Providence. A city of secrets, each stranger than the last. The year is 1929 and the vampire family Giovanni seek to maintain their version of order in this darkened mirror of New England, where ghosts and vampires are not the worst one can encounter in the long hours of the night.
At the Fratello Brothers Funeral Home, Antonio steps inside his office and moves aside a bookcase to access a hidden room. There’s no real mechanism involved. He’s got casters on the bottom and a rough little track, but most of the work is by main force alone. The puissant vampire physically lifts the solid mahogany bookcase out of his way, settling it back into place when he’s done. He’s glued down most of its books (who has time to read all that stuff, anyway?) and has hand-holds in the back so he can more easily shift the six-foot-tall piece of furniture from the other side.
It’s not the prettiest door to a secret passage, but it’s functional enough for Antonio. Sure, he could have had Menecrites get one of his contractors to fix a door up real nice – but then others in the family would know about the room, and the whole point’s about secret spaces.
The hidden room beyond the bookcase isn’t much – just an old broom closet. Reynaldo probably knows about it. The old ghoul originally belonged to Antonio’s sire, Scapelli, and he’s been around longer than most of the family’s full-blooded vampires – at least as far as the Providence branch is concerned. Reynaldo knows more than he lets on about pretty much everything, but over the centuries, he’s also learned to hold his tongue – a valuable quality in a family like the Giovanni.
Antonio knows he probably doesn’t have to keep this work-room a secret. It’s more for personal reasons that he does, and he’s all right with that. Antonio’s research into the family’s trade-mark skill of necromancy is something he likes being private about. Not too long ago, Antonio could barely whistle up a shade, let alone bind a ghost. A dirty little secret – and one engineered by his scheming sire, Scapelli.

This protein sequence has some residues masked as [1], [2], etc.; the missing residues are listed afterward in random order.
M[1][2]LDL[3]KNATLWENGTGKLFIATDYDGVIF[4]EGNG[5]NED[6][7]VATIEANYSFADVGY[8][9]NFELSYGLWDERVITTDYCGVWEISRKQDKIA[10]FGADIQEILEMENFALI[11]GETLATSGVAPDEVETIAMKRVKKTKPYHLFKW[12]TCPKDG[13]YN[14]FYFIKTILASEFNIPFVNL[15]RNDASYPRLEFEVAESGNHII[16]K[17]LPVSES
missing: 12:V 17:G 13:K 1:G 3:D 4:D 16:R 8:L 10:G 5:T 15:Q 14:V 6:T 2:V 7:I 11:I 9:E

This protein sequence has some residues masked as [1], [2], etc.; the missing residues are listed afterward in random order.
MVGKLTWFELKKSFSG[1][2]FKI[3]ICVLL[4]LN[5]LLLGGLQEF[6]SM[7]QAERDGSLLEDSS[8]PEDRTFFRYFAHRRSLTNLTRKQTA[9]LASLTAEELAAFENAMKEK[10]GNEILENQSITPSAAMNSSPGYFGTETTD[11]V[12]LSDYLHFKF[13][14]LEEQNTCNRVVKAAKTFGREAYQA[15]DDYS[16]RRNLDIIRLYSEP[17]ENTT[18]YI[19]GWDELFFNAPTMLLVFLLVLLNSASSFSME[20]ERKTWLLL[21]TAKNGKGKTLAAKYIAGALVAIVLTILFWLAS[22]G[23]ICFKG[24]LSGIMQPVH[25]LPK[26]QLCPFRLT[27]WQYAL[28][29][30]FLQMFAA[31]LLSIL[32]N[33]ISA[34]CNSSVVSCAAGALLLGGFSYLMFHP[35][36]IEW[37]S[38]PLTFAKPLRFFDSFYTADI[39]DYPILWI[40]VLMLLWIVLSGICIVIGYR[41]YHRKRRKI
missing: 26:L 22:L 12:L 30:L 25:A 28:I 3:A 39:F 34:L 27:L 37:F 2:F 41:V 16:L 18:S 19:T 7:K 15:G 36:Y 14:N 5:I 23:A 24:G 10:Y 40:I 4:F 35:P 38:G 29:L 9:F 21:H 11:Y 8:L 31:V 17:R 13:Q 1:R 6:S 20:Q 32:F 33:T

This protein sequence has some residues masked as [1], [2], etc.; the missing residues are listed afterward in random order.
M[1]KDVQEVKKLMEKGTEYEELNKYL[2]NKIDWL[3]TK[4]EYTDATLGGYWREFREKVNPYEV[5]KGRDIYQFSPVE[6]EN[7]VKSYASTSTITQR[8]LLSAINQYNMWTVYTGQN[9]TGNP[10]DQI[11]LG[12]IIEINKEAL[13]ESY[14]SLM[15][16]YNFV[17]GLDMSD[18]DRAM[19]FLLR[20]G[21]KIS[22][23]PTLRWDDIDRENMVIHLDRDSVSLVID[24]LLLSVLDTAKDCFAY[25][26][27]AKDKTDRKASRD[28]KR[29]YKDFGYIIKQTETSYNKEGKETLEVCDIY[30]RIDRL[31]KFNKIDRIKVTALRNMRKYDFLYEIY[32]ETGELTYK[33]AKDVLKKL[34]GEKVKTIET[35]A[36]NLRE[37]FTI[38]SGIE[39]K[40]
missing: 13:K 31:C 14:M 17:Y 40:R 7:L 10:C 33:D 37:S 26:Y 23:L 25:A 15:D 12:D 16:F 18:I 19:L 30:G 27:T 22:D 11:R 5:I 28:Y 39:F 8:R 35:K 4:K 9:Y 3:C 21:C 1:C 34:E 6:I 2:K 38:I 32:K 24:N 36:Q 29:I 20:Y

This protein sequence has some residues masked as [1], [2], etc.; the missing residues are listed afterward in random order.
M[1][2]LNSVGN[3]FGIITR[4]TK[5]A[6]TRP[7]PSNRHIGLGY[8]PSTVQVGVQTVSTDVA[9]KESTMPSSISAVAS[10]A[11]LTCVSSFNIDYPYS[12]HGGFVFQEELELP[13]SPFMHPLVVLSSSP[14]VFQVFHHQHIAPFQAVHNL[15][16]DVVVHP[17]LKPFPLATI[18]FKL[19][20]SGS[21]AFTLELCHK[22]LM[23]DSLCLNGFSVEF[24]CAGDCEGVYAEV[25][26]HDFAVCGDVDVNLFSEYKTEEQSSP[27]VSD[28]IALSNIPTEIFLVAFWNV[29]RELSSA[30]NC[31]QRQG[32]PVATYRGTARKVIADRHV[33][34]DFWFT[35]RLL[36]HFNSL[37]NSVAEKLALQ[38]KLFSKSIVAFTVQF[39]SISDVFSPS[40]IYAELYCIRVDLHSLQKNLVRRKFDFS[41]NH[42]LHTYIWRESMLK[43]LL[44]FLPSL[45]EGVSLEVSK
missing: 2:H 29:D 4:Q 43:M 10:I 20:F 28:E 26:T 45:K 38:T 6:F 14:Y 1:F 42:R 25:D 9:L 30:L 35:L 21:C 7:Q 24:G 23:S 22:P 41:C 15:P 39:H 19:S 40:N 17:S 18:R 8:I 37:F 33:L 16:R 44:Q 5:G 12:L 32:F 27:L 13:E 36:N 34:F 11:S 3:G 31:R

Scapelli had manipulated Antonio’s heritage over generations of family Giovanni’s living relatives, forcing marriages and cross-pairings the way other men might breed prized hounds. Some he brought across as vampires, others he kept as breeding stock, using each and every one of them to forward his own inscrutable aims.
Scapelli felt he’d gotten a real prize with Antonio – the Giovanni was a remorseless killing machine, strategic, efficient, and brutally strong. But the old bastard hadn’t wanted brains in his lapdog, so he’d done his damnedest to keep his protégé stunted in all other arenas, the better to rule through Antonio as the power behind the throne.
Except Scapelli erred in cultivating Antonio’s hard-headed pride. No one makes a fool of Antonio Giovanni and lives to brag about it – not even the elder vampire who’d pruned their twisted branch of the family tree since the time of the Medicis. Antonio made sure that Scapelli was good and dead. He didn’t do the deed himself – blood-bound to Scapelli, he couldn’t have no matter how much he wanted to – but when an opportunity for freedom arose, Antonio did what Scapelli had groomed him always to do: he seized it, and he never looked back.